I Came, I Saw, I Conquered.
Two of those things happened. Three if you count owning the high score on Donkey Kong for the duration of a conference of thousands of HR tech geeks – on a single quarter – as “conquering”. You may be able to guess where I stand on that measurement.
Yes, there was an arcade at the 2011 HR Technology Conference – huge props to the painfully cool gang over at The Starr Conspiracy, who really put on a clinic with their multichannel techno-hipster marketing blitz for this gig.
There were also lots of other opportunities for good times and socializing – real, live conversation with human beings – on topics that matter. Like whether gamification has a place in enterprise software, how much value is truly being realized from social recruiting efforts, and the appropriate usage of a tequila ice luge in mixed company. It was a great pleasure to connect and share ideas with so many friends, old and new.
Now, lest you (or the lovely person who pays for you to attend such events) think that HR Tech is all fun and games, yes, there was also plenty of fantastic discussion of the more formal, session variety. Both new and longstanding concerns in the world of strategic HR were well-represented, and some recurring themes stood out more than others. The tough part (other than finding cute shoes comfortable enough in which to walk 10 miles a day) is choosing between the variety of valuable presentations and panels offered during the conference’s breakout sessions. The “divide and conquer” rule works well here if you’re traveling with a group of colleagues.
We all saw some intriguing new products, heard implementation stories, and attended the “Great Debate” (more informed discussion than debate, though worth the price of admission for the ‘K’ socks alone). Useful, actionable analytics and quality of data remain big challenges. And yes, we’re still talking a lot about Social and Mobile. Here’s a sampling of takeaway notes from some of the breakout sessions I attended. If not all revolutionary concepts, these were reinforced by virtue of the conference experience and respect for the speakers and panelists.
- Increasing trend toward relationship-based recruiting – referrals were a major theme of discussion.
- Analytics to optimize recruitment – critical, but suffering from data quality issues like elsewhere, particularly identification of primary source.
- Social recruiting is gaining traction, but corporate career sites remain by far the most frequent point of entry for candidates and the most effective source for focusing content.
Performance Management (big nod here to recent research by Bersin & Associates)
- Should stress development, not the appraisal, which is just an artifact of the process. Frequency of performance discussion has an almost linear relationship with business results, with quarterly or more frequent conversation a dividing line. A rich process with continous feedback is key.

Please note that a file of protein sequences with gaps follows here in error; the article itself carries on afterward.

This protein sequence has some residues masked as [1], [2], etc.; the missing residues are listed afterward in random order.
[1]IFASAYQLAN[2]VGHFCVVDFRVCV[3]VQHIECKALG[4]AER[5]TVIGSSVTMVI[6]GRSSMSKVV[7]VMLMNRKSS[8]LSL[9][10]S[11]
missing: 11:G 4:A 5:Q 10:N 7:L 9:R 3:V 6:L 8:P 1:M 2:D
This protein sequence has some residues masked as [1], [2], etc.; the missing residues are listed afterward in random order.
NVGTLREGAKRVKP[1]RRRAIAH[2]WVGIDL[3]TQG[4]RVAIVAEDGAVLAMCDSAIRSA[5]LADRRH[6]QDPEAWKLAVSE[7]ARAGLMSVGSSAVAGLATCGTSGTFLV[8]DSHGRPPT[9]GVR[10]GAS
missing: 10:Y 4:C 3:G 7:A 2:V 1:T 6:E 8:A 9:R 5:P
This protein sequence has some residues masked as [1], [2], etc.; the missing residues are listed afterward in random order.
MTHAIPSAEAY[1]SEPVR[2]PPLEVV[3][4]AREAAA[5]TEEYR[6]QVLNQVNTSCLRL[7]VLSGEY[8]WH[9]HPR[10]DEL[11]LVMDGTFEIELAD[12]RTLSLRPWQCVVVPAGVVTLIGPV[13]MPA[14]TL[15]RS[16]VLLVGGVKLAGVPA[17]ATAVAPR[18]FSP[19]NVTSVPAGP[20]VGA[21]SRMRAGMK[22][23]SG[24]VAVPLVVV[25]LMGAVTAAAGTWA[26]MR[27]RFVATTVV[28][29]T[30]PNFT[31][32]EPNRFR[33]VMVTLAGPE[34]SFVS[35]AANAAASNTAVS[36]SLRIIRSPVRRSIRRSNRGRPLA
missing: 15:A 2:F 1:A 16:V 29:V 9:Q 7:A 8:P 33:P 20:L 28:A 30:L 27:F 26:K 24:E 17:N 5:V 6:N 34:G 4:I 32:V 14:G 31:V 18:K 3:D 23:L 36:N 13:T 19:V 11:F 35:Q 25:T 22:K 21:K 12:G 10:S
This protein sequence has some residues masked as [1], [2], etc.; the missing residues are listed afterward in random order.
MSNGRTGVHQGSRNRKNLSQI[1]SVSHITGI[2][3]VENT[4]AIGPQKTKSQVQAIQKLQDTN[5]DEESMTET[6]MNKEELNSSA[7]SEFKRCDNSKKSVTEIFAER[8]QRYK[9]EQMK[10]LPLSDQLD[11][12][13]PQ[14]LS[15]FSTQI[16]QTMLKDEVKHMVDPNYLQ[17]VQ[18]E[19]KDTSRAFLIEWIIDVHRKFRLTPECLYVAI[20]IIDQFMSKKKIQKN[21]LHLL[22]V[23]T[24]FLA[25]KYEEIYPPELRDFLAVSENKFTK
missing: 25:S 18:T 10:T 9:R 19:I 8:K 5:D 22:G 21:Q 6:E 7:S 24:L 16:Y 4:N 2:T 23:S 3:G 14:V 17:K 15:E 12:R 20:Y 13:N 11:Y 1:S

- Perceived simplicity of process is important. Trim your competency list! This is some of the lowest-hanging fruit that can be cut to realize gains in process and outcomes.
- Social is perhaps the next/trending differentiator for performance solutions, but the biggest differentiator, and the most lasting one is…
You know how we humans tend to hear what we want to hear in a conversation? (Is that just me?) Well, HR Tech was like that, for me. I heard “usability” everywhere I went, and relished every mention. All the feature-functionality in the world doesn’t matter a bit if you roll it out to a bewildered employee base who can not or will not spend the extra time needed to learn how to interact with an overbearing UI. Simplicitly in presentation and experience remains the rule of thumb here, with a nod toward patterns that have become familiar to large user bases – a la Facebook or Amazon – and those that easily lend themselves to mobile platforms.
There’s more, but this post is already far too long. You probably stopped reading when it got all serious in the middle there.
Kudos/points/badges to Bill Kutik and gang for putting together a fantastic show. I count myself as lucky to have had the opportunity to attend and would encourage anyone from the HR, vendor, or analyst/blogger community who may be on the fence to make the trip next year when the conference returns to Chicago – October 8-10, 2012.
I think that Bill summed up the value of this event quite neatly for me in his opening address (and I’m paraphrasing liberally here) –
Where else can you get an annual pulse of the state of HR technology, with almost everyone who cares about the same things you do under the same roof at the same time?
Nowhere. Thus, I loved it.
Lastly, a quick shout out to the HRevolution “un”conference. While I missed this complementary (if not complimentary) event immediately preceding HR Tech, I heard lots of positive feedback about both the open round-table format and the content, and will be sure not to miss out next time.